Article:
Nopal cactus fruit as health aid
Traditionally, Nopal cactus fruit was used by indigenous peoples as medicine for a variety of health conditions. More recently, scientific research has show that when eaten, the Nopal cactus fruit can help protect the immune and nervous systems and protect against oxidative stress.
Nopal cactus fruit has been used for food and medicinal purposes for thousands of years. Recent research on Nopal cactus fruit has shown a variety of health benefits.
Helps protect the immune system
Helps protect the nervous system
Helps protect against oxidative stress
The perfect Anti-inflammatory properties
Research unveiled that Nopal cactus fruit has anti-inflammatory and antioxidant properties, thanks to rare and potent nutrients called betalains. Betalains are bioflavonoids in the quercetin family. Quercetin has been shown to protect against inflammation related to free radicals (unstable molecules in the body). Nopal cactus fruit is a rich source of quercetin. There are 24 known betalains in nature; some are found in beets and Rainbow Swiss chard, but Nopal cactus fruit contains the most concentrated amount of betalains found in nature.
Try Nopalea for yourself
Now, the power of the Nopal cactus fruit is available in Nopalea. Its nutrients can help the body reduce inflammation, detoxify and promote optimal cellular health. People who have consistently taken Nopalea have reported a variety of health benefits, including reduced aches and pains.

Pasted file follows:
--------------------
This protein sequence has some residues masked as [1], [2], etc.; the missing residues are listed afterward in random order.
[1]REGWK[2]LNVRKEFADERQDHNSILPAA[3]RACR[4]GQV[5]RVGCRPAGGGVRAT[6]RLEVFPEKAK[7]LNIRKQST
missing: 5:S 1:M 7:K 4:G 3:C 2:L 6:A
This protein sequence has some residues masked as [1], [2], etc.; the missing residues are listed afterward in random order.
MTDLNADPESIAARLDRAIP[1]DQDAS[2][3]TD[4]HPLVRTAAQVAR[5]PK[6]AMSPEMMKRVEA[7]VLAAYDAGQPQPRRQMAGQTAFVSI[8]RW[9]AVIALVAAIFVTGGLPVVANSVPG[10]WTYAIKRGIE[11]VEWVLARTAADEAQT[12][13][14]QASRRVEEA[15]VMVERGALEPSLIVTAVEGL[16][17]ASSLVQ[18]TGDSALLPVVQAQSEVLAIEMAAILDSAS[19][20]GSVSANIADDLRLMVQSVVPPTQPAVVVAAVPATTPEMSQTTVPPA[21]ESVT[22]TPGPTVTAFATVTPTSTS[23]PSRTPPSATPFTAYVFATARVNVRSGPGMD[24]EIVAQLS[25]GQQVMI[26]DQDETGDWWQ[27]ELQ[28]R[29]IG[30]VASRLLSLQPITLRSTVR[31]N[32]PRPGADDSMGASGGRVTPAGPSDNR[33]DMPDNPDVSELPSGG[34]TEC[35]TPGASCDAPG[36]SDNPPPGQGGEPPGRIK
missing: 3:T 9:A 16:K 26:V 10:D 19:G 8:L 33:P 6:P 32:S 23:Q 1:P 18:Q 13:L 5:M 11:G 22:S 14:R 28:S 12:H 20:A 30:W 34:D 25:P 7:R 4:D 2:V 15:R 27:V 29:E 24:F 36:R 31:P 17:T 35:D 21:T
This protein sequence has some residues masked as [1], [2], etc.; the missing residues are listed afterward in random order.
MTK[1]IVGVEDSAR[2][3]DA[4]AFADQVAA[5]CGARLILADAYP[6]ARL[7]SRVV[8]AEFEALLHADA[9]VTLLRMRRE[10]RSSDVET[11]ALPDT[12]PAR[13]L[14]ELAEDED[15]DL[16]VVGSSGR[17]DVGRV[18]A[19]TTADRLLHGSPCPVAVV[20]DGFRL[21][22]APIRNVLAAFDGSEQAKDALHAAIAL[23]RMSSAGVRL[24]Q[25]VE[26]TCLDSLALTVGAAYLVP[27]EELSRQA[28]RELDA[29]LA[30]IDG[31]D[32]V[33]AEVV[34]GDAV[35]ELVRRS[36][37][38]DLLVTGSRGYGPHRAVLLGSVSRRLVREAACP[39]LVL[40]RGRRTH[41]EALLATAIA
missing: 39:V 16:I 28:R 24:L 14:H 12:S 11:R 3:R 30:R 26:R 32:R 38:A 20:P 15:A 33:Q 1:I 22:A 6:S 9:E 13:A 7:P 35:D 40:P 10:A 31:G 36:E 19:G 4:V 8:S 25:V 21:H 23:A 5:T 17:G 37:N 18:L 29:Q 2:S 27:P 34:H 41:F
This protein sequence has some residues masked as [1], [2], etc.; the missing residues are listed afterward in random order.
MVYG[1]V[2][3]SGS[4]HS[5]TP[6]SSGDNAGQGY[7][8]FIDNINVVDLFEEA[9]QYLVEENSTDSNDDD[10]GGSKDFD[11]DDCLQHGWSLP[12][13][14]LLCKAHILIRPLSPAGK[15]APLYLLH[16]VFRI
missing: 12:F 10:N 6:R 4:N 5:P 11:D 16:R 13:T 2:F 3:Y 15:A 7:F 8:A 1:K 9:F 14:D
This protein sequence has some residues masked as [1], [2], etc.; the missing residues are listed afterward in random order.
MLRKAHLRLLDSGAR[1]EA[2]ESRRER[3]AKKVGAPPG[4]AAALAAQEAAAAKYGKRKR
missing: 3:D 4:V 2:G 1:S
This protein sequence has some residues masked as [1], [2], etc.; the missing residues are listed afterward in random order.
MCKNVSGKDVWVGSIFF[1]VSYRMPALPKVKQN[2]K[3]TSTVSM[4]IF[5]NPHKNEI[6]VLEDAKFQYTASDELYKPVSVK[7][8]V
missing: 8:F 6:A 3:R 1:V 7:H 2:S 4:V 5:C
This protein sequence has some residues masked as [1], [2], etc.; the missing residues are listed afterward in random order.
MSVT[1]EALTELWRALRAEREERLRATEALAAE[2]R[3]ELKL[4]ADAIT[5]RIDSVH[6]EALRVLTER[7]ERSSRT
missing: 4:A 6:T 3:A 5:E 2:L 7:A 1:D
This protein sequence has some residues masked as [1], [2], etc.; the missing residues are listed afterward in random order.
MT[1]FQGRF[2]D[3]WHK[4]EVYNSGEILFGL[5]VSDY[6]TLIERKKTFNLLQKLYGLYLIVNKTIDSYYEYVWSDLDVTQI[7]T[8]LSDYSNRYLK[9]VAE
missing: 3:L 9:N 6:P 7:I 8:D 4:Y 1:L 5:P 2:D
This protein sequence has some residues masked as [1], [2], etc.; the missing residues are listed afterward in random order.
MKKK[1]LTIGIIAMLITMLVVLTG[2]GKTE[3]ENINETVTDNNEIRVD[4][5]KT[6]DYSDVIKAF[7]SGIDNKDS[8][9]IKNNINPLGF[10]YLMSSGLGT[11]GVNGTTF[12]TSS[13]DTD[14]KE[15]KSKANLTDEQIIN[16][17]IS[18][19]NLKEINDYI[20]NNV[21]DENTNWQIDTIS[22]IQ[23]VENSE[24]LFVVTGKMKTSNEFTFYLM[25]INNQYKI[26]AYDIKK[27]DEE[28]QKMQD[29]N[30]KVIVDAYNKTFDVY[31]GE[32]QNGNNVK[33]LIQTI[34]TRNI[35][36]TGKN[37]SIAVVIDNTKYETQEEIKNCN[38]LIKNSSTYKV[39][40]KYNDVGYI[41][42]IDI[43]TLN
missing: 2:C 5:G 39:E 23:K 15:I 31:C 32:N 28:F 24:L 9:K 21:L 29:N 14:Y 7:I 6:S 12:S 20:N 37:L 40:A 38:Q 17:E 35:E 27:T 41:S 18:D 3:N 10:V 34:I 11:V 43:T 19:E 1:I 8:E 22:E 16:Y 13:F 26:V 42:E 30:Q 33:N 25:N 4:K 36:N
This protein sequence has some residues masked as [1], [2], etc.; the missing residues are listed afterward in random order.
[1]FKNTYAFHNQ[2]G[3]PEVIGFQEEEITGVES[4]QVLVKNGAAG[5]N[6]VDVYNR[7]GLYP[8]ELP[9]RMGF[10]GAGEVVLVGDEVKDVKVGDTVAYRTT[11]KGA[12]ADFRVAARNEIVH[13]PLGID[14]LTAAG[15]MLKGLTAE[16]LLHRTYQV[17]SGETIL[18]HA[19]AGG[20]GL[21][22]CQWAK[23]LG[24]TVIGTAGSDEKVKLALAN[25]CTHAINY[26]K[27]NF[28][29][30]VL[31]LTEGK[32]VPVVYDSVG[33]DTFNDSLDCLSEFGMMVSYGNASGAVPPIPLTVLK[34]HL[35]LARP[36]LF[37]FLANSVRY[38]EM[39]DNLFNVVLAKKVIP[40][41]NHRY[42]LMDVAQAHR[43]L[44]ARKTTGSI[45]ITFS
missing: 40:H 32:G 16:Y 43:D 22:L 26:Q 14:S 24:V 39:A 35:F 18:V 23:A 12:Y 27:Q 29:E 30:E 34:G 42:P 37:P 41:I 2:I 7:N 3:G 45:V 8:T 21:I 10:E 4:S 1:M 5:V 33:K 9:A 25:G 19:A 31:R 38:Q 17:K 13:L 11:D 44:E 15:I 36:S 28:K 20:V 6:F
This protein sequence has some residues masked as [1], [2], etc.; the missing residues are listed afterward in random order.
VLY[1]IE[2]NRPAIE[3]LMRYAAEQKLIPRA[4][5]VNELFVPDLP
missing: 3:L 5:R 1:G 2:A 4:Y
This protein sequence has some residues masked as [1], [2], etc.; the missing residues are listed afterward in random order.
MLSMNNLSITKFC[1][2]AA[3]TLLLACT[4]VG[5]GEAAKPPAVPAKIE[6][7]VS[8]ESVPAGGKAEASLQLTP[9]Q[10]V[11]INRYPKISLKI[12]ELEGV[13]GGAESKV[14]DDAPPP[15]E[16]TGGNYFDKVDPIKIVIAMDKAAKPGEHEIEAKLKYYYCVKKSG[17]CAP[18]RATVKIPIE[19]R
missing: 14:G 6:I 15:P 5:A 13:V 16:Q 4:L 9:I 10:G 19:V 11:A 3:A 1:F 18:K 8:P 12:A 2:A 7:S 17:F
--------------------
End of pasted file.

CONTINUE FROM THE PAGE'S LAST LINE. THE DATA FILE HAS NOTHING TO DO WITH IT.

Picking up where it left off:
"People have been using the fruit and pads of prickly pear cactus for medicinal purposes for thousands of years," says Patti Milligan, corporate nutritionist for Sprouts markets in the Valley. "Then the science follows, and guess what? It makes sense."
The prickly pear fruit (known as tuna in Spanish) is a rich source of the mineral magnesium and the amino acid taurine, nutrients often cited as important to brain and heart health, she says.
It's also rich in flavonoids, antioxidants credited with keeping arteries healthy.
Raul Puente, curator of the living collection at Desert Botanical Garden in Phoenix, says researchers in Mexico City added prickly pear pads - vegetables that taste like green beans and are slimy like okra, he says - to the diet of diabetics.
"After several weeks," he says, "they discovered that the level of glucose in the diabetics' blood was much lower than it was for diabetics in the control group, who didn't get nopales."
Puente, who wrote his college undergraduate and graduate theses on the prickly pear, continues to research the cactus.
In his native Mexico, prickly pear pills and powders are widely available, but the cactus is cultivated mainly as a source of food and appears to bestow the most health benefits when consumed in that form.
The low-calorie fruit is high in vitamin C, calcium and potassium, Milligan says, and has little sodium and no cholesterol or saturated fat. Poultices made from the cactus long have been used in some cultures to fight infection and speed healing of wounds, processes aided by the high vitamin C and flavonoid content.
"Prickly pear is a good source of fiber, too," she says, "and we all need more of that. It's similar to the soluble fiber that has been shown to sop up cholesterol. Interesting is that " The American Heart Association" has done research using the prickly pear to help manage cholesterol levels."